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Paediatr Perinat Epidemiol. 2006 Sep;20(5):392-402.

Risk factors for hospital admission related to excessive and/or prolonged postpartum vaginal blood loss after the first 24 h following childbirth.

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Institute of Health and Community Studies, Bournemouth University, Bournemouth, Dorset, UK.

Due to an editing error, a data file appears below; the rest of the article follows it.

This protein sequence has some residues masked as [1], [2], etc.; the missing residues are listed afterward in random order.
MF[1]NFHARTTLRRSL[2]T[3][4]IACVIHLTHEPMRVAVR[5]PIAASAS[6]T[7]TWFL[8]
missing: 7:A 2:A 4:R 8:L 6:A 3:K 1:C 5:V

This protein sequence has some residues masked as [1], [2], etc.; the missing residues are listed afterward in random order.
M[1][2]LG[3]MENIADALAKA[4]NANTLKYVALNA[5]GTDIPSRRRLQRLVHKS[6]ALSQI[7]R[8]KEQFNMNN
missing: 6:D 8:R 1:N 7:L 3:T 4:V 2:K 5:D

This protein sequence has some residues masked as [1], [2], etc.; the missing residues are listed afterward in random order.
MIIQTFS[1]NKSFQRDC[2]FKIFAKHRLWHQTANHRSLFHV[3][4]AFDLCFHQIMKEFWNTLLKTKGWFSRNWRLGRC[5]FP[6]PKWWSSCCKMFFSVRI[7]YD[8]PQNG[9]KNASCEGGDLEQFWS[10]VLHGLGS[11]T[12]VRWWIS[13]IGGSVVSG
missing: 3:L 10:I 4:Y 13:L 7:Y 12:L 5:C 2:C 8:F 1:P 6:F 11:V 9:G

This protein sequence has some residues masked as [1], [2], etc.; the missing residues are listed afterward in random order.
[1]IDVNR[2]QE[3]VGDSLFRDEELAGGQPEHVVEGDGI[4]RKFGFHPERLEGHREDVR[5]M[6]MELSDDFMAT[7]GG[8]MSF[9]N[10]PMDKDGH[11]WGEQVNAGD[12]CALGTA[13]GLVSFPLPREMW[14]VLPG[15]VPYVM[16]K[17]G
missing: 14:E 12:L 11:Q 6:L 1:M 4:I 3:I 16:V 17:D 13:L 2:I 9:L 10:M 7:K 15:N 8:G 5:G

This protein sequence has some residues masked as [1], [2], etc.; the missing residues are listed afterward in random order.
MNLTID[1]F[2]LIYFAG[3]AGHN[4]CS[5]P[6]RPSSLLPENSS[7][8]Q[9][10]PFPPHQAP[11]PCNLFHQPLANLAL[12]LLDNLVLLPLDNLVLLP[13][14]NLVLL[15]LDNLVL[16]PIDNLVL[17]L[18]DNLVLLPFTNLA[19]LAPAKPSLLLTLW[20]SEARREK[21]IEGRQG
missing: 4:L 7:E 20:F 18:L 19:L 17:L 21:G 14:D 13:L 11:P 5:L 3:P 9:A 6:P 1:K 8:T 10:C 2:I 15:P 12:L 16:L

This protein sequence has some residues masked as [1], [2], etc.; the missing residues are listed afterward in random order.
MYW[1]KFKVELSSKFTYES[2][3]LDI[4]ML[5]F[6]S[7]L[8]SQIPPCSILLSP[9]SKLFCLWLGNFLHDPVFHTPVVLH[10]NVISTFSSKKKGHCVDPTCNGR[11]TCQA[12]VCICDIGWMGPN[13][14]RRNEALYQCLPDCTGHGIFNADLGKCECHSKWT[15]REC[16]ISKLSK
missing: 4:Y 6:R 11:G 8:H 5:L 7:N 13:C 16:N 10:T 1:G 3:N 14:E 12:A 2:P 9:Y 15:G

A population case-control study was used to determine risk factors for excessive and/or prolonged vaginal bleeding (described collectively as vaginal loss problems) and uterine infection from 24 h to 3 months postpartum. Data were obtained from women whose maternity care took place in one of two health districts in the south of England. The cases were women remaining in or admitted to hospital with excessive or prolonged vaginal blood loss from 24 h to 3 months postpartum. Two controls for each case were identified; these were women whose delivery was the nearest in time and in the same location as the case delivery. Medical and midwifery records were searched retrospectively to cover hospital admissions for vaginal blood loss problems or uterine infection in postpartum women from 1 January 1994 to 31 December 1995. Data were analysed for 243 cases and 486 controls. Univariable analysis identified 28 variables associated with being a case. Using multivariable analysis, nine factors remained in the final model, with a history of secondary postpartum haemorrhage (PPH) being the most strongly predictive (OR [95% confidence interval] 6.0 [2.1, 16.8]). Vaginal bleeding prior to 24 weeks' gestation (OR 3.0 [1.6, 5.9]), third trimester hospital admission (OR 2.0 [1.4, 2.8]), maternal smoking (OR 2.7 [1.8, 3.9]), a prolonged (OR 3.1 [1.2, 7.5]) or incomplete third stage (OR 2.1 [1.0, 4.4]), and primary PPH (OR 4.7 [1.9, 11.6]) for blood loss >500 mL, were predictive of becoming a case. No significant association was identified for parity (OR 1.1 [0.8, 1.5]) or method of delivery, spontaneous (OR 1.0 [0.7, 1.3]), instrumental (OR 1.4 [0.9, 2.2]) or operative (OR 1.2 [0.8, 1.9]). This is a neglected area of women's health after childbirth, and the value of this study is in the identification of potential risk factors for postpartum morbidity related to vaginal blood loss. Where morbidity occurs, early diagnosis, management and treatment are likely to reduce its extent or duration. It is considered that raising awareness about these factors, both among healthcare professionals and women themselves, may play an important part in the recognition and treatment of postpartum morbidity.

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